8 Communicating Forgiveness in Friendships and Dating Relationships

8 Communicating Forgiveness in Friendships and Dating Relationships

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Communicating Forgiveness in Friendships and Dating Relationships Andy J. Merolla Retrospective accounts of transgression and forgiveness situations in ongoing friendships and dating relationships were coded based on Kelley’s (1998) three forms of forgiveness granting (direct, indirect, and conditional). Across the sample, indirect forgiveness was reported most frequently, followed by direct and conditional forgiveness. Forgiveness- granting tendencies varied by relationship type, as friends reported more instances of indirect forgiveness than did dating partners, and dating partners reported more instances of conditional forgiveness than did friends. For both relationship types, trans- gressions of increasing severity and blameworthiness tended to be forgiven indirectly or conditionally. An additional focus of this study was ongoing negative affect (ONA) that persists after forgiveness has been communicated to a transgressor. ONA was salient for about 22 % of participants, was positively related to transgression severity and was negatively related to relational satisfaction. Conditional forgivers reported higher levels of ONA than did direct or indirect forgivers. Keywords: Communication; Conflict; Forgiveness; Friendship; Romantic Relationship Given forgiveness is believed to be a critical component of successful interpersonal is surprising some elements of the forgiveness process have received such scant research attention. Very little is known, for instance, about how forgiveness is communicated in close relationships and the variables linked to various forms of forgiveness granting (Exeline & Baumeister, 2000; Andy J. Merolla is an Assistant Professor in the Department of Communication Studies at Colorado State Uni- versity. A version of this article was presented at the meeting of the International Communication Association, New York, 2005. Correspondence to: Andy J. Merolla, 209-A Willard Eddy Hall, Fort Collins, CO 80523-1783, U.S.A. E-mail: andy.merolla@colostate.edu Communication Studies Vol. 59, No. 2, April–June 2008, pp. 114–131 ISSN 1051-0974 (print)/ISSN 1745-1035 (online) # 2008 Central States Communication Association DOI: 10.1080/10510970802062428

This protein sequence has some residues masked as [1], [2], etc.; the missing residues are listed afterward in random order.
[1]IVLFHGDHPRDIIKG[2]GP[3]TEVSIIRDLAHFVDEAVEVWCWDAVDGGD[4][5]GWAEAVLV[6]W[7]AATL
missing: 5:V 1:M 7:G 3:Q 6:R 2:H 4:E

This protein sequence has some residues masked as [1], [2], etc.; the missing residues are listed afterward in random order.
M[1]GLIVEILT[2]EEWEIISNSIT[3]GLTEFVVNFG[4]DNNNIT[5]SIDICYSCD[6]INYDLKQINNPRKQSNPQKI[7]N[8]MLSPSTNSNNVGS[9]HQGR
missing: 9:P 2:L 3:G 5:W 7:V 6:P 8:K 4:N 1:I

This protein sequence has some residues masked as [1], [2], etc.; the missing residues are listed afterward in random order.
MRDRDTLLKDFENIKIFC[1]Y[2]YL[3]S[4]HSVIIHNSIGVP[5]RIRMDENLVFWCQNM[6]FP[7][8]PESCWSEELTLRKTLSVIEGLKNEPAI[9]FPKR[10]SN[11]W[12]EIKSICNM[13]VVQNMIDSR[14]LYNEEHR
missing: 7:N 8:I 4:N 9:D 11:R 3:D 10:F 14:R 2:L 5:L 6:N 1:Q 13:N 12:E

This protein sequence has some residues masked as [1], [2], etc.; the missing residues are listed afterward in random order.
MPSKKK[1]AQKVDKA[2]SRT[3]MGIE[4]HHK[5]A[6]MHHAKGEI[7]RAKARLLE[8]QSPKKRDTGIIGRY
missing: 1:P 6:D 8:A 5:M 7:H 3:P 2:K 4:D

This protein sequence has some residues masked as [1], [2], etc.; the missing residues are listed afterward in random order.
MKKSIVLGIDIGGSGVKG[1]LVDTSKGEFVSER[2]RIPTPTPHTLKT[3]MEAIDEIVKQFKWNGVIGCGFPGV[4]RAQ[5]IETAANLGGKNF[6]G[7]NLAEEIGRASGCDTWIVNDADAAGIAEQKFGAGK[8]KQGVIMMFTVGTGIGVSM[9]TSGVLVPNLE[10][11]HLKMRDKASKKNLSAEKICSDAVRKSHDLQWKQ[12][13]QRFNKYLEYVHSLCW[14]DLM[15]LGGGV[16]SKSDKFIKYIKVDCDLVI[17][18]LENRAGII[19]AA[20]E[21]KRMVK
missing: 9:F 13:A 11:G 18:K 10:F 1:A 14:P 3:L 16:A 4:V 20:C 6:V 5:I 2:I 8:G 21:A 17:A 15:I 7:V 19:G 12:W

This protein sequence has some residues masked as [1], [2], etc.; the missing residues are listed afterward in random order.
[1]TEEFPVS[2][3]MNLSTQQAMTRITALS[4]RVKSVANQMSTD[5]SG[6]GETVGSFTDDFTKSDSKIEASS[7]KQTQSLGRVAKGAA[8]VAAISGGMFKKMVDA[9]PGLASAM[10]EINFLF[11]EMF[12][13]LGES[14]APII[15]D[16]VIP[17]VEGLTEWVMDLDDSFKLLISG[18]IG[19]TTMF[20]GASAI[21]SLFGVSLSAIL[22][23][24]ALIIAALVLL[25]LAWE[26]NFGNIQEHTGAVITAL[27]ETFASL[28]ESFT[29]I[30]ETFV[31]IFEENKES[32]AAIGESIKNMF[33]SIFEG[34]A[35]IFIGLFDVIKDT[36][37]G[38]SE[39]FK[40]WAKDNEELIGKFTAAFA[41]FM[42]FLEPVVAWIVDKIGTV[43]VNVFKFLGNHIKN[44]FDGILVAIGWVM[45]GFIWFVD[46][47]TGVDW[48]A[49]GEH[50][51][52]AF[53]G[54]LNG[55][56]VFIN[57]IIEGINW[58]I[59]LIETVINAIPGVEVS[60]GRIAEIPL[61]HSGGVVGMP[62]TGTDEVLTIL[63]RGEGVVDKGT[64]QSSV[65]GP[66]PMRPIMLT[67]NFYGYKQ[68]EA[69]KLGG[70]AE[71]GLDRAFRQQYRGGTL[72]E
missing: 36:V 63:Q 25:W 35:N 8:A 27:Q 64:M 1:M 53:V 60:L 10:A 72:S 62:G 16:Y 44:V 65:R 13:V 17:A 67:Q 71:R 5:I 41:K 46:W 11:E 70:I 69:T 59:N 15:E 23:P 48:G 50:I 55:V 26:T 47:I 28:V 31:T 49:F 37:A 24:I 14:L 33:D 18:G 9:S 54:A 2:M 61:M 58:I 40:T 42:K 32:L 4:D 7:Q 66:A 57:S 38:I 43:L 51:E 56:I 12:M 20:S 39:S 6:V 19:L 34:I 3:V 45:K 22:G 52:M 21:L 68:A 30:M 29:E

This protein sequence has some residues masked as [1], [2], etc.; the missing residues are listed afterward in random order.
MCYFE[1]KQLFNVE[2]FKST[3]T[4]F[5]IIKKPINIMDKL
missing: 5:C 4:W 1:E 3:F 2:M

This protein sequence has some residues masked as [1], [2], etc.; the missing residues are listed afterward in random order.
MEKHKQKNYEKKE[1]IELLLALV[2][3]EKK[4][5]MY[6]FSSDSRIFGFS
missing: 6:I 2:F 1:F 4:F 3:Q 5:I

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2005). The present study offers three research goals aimed at shedding light on forgiveness granting in friendships and dating relationships. The first goal of this study is to explore the frequencies with which dating partners and close friends employ three forms of forgiveness-granting communication identified by Kelley (1998): (a) direct forgiveness, (b) indirect forgiveness, and (c) conditional forgiveness. The second goal is to examine how victims’ perceptions of transgression severity and transgressor blameworthiness are linked to forgiveness- granting communication as past research has repeatedly demonstrated severity and
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This note was uploaded on 12/16/2009 for the course COM 312 taught by Professor Jacobsen during the Spring '09 term at ASU.

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8 Communicating Forgiveness in Friendships and Dating Relationships

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